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The joy of running water

“Surfing: Person rides wave on stick.”

— Corky Carroll

The above quote by surfing champion Corky Carroll was taken from an article I did on him somewhere around the middle of the last century, for the Australian publication Tracks.

The story was filled with Corkyisms like: “As a surf star I didn’t drop out; I pearled.” As with most Corkyisms, he was only half serious.

Ancient Hawaiians termed surfing “he’e nalu,” which roughly translates to “a study of the wave.” He’e nalu comes pretty close to nailing my feelings about the sport I’ve been hooked on for the past 60 years.

While not exactly a definition of surfing, Skip Frye once summed up the feeling of riding a wave by comparing it to watching a pelican glide.

There continue to be birdlike flutters in Frye’s surfing as he works to minimize excessive movement on a surfboard, shifting his trim line into fifth gear, moving with the wave, rather than in opposition to it.

I will not pretend to have the authority to speak on surfing in the wake of these masters, but I will attempt to sum up my own experiences.

My dad had grown up near Santa Monica and been a part-time surfer in the late ’40s. Still, it wasn’t until the original “Gidget” movie sent me running home with surf lust burning a hole in my soul that I became hooked.

It must seem strange in our era of omnipresent surf media, but neither me nor any of my friends had ever really seen surfing before. I mean, yeah, we had seen some guys at Huntington stroke out on paddleboards and go over the falls a couple of times.

But never had we seen a point wave, like the ones at Secos, which served as a double for Malibu in “Gidget,” much as the legendary Mickey Munoz doubled for the non-surfing Sandra Dee.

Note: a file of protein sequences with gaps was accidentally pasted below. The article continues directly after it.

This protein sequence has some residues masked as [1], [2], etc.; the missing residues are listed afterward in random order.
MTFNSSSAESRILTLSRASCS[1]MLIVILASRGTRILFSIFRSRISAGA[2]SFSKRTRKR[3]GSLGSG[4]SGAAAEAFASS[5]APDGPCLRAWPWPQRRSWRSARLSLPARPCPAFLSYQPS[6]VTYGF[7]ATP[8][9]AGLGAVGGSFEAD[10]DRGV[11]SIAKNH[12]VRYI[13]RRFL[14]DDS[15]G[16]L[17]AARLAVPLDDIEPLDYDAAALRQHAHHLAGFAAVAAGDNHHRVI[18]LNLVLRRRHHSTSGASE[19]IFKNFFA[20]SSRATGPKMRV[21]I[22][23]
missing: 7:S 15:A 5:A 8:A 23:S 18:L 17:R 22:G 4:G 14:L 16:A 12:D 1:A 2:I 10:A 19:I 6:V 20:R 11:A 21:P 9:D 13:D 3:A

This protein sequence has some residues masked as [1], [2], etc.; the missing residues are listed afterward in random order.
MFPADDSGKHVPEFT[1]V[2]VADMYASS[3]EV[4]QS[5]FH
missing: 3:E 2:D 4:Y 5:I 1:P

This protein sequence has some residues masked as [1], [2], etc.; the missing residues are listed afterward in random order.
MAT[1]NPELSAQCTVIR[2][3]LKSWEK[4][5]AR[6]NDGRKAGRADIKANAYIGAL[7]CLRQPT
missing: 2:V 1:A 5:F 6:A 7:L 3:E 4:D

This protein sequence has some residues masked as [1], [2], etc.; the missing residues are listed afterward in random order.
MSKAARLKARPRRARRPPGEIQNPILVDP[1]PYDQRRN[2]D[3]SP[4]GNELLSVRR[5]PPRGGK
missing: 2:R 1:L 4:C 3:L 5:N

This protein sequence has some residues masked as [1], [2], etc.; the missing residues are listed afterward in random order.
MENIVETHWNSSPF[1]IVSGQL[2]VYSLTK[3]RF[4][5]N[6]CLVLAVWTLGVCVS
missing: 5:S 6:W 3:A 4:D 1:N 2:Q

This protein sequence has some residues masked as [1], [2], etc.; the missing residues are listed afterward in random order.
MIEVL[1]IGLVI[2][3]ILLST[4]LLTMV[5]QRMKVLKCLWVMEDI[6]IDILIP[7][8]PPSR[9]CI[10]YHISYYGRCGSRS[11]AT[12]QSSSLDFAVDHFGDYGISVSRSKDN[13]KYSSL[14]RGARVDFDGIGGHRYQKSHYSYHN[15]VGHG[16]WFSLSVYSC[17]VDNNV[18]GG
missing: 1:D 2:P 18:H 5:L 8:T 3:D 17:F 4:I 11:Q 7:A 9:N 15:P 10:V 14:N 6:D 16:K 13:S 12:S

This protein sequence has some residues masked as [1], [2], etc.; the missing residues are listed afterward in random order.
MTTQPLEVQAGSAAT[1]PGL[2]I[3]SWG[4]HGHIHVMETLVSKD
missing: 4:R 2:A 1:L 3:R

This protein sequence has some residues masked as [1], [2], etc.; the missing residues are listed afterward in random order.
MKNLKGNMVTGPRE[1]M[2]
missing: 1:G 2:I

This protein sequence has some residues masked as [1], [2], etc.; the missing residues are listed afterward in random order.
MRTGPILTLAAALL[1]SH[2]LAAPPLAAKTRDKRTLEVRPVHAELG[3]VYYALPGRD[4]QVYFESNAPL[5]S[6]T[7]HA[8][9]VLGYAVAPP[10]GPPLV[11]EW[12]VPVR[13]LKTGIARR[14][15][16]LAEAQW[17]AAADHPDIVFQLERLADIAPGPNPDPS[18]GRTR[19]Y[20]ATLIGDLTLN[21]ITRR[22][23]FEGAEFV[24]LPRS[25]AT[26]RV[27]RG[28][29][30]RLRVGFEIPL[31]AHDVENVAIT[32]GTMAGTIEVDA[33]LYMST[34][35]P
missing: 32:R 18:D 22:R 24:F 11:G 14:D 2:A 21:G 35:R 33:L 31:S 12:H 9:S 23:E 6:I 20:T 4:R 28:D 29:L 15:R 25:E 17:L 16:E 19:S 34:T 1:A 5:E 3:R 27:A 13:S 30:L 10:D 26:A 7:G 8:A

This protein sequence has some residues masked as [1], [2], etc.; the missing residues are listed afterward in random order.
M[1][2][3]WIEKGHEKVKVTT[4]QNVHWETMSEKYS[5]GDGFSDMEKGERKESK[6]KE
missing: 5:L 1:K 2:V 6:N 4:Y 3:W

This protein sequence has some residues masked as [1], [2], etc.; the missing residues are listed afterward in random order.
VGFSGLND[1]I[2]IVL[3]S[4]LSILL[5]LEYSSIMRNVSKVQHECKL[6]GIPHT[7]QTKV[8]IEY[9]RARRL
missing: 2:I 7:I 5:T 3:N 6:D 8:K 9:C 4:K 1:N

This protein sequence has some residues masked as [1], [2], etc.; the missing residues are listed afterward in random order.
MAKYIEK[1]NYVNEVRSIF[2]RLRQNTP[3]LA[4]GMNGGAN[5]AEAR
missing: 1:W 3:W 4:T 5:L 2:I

I tried explaining what I had seen on the big screen to my dad that day, but he just smiled knowingly, thinking that surfboards still weighed about 80 pounds, as they had in his day, and were far too dangerous for a kid of 12.

I tried riding waves at the time, but it wasn’t until a few years later that I began surfing in earnest.

If you would have asked me what surfing was about in the early ’60s, I probably would have said hanging five for as long as possible. By the early ’70s, however, I would have said surfing was about getting into the tube.

For all of my and my superiors’ efforts to define surfing, however, it seems that non-surfer Kenneth Grahame comes the closest.

In his so-called children’s book “The Wind in the Willows” he writes:

“This day was only the first of many similar ones for the emancipated Mole, each of them longer and full of interest as the ripening summer moved onward. He learnt to swim and to row and entered into the joy of running water; and with his ear to the reed-stems he caught, at intervals, something of what the wind went whispering so constantly among them.”

I can no longer hang five or get in the tube, and a day will come when I will not be able to surf at all.

Still, I will forever remember surfing and the joy of running water, although I will never fully understand how it held me in its grip for my entire life.

Chris Ahrens’ latest passion project, the YouTube Channel God N Gangsters, can be viewed at: youtube.com/c/GodNGangsters

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